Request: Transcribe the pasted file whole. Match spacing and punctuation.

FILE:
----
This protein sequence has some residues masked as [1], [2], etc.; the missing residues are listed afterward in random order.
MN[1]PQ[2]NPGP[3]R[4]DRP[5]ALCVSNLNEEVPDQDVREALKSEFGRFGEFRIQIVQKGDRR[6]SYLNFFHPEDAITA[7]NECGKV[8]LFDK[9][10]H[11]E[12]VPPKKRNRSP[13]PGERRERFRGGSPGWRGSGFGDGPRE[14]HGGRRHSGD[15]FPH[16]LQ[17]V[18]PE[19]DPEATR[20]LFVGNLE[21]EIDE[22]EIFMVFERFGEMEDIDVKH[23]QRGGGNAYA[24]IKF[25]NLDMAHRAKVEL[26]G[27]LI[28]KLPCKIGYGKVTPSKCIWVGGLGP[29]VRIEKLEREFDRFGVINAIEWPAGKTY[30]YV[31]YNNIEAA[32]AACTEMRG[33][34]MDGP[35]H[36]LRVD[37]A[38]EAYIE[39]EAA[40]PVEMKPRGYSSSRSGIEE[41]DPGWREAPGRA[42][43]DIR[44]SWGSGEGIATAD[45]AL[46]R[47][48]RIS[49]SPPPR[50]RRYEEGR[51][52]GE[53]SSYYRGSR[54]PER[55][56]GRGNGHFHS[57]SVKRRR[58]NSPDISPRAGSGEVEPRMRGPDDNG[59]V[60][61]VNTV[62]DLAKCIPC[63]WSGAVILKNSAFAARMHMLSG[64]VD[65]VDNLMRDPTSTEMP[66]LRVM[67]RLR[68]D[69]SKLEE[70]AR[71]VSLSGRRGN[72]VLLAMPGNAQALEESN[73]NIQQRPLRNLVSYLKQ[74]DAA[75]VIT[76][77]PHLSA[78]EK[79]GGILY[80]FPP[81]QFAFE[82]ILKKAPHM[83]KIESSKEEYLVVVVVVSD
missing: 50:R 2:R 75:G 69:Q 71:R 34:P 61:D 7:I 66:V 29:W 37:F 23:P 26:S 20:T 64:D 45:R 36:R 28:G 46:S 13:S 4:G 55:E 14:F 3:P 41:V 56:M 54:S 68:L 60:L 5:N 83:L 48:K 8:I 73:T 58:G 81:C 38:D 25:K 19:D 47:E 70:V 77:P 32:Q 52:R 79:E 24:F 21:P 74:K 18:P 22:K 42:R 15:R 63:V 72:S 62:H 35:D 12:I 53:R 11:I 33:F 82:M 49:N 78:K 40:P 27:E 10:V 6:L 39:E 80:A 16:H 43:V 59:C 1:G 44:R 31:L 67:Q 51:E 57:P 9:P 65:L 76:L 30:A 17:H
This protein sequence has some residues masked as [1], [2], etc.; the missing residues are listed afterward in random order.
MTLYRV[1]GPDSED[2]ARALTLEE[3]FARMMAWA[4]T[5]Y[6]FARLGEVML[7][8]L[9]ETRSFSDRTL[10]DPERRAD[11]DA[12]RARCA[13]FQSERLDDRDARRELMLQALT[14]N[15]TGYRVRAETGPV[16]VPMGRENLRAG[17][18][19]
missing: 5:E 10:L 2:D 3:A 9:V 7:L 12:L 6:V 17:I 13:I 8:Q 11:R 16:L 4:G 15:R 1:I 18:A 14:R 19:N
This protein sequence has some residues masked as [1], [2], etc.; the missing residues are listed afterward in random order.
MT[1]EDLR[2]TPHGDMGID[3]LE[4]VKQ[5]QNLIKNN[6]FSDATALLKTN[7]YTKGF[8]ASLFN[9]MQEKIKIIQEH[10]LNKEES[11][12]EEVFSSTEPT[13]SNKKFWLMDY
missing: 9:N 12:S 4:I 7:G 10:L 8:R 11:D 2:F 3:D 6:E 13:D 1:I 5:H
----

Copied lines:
This protein sequence has some residues masked as [1], [2], etc.; the missing residues are listed afterward in random order.
MN[1]PQ[2]NPGP[3]R[4]DRP[5]ALCVSNLNEEVPDQDVREALKSEFGRFGEFRIQIVQKGDRR[6]SYLNFFHPEDAITA[7]NECGKV[8]LFDK[9][10]H[11]E[12]VPPKKRNRSP[13]PGERRERFRGGSPGWRGSGFGDGPRE[14]HGGRRHSGD[15]FPH[16]LQ[17]V[18]PE[19]DPEATR[20]LFVGNLE[21]EIDE[22]EIFMVFERFGEMEDIDVKH[23]QRGGGNAYA[24]IKF[25]NLDMAHRAKVEL[26]G[27]LI[28]KLPCKIGYGKVTPSKCIWVGGLGP[29]VRIEKLEREFDRFGVINAIEWPAGKTY[30]YV[31]YNNIEAA[32]AACTEMRG[33][34]MDGP[35]H[36]LRVD[37]A[38]EAYIE[39]EAA[40]PVEMKPRGYSSSRSGIEE[41]DPGWREAPGRA[42][43]DIR[44]SWGSGEGIATAD[45]AL[46]R[47][48]RIS[49]SPPPR[50]RRYEEGR[51][52]GE[53]SSYYRGSR[54]PER[55][56]GRGNGHFHS[57]SVKRRR[58]NSPDISPRAGSGEVEPRMRGPDDNG[59]V[60][61]VNTV[62]DLAKCIPC[63]WSGAVILKNSAFAARMHMLSG[64]VD[65]VDNLMRDPTSTEMP[66]LRVM[67]RLR[68]D[69]SKLEE[70]AR[71]VSLSGRRGN[72]VLLAMPGNAQALEESN[73]NIQQRPLRNLVSYLKQ[74]DAA[75]VIT[76][77]PHLSA[78]EK[79]GGILY[80]FPP[81]QFAFE[82]ILKKAPHM[83]KIESSKEEYLVVVVVVSD
missing: 50:R 2:R 75:G 69:Q 71:R 34:P 61:D 7:I 66:V 29:W 37:F 23:P 26:S 20:T 64:D 45:R 36:R 28:G 46:S 13:S 4:G 55:E 14:F 3:P 41:V 56:M 54:S 68:L 60:L 5:N 83:L 48:K 8:I 73:T 58:G 81:C 38:D 25:K 19:D 47:E 70:V 77:P 32:Q 52:R 79:E 24:F 21:P 74:K 18:P 22:K 42:R 15:R 63:V 72:S 62:H 35:D 12:I 53:R 11:I 33:F 82:M 49:N 78:K 40:P 27:E 10:V 6:L 39:E 80:A 16:H 43:V 59:C 1:G 44:R 31:L 67:Q 51:E 57:P 9:P 65:L 76:L 30:A 17:H
This protein sequence has some residues masked as [1], [2], etc.; the missing residues are listed afterward in random order.
MTLYRV[1]GPDSED[2]ARALTLEE[3]FARMMAWA[4]T[5]Y[6]FARLGEVML[7][8]L[9]ETRSFSDRTL[10]DPERRAD[11]DA[12]RARCA[13]FQSERLDDRDARRELMLQALT[14]N[15]TGYRVRAETGPV[16]VPMGRENLRAG[17][18][19]
missing: 5:E 10:L 2:D 3:A 9:V 7:L 12:L 6:V 17:I 13:I 8:Q 11:R 16:L 4:G 15:R 1:I 18:A 14:R 19:N
This protein sequence has some residues masked as [1], [2], etc.; the missing residues are listed afterward in random order.
MT[1]EDLR[2]TPHGDMGID[3]LE[4]VKQ[5]QNLIKNN[6]FSDATALLKTN[7]YTKGF[8]ASLFN[9]MQEKIKIIQEH[10]LNKEES[11][12]EEVFSSTEPT[13]SNKKFWLMDY
missing: 9:N 12:S 4:I 7:G 10:L 8:R 11:D 2:F 3:D 6:E 13:D 1:I 5:H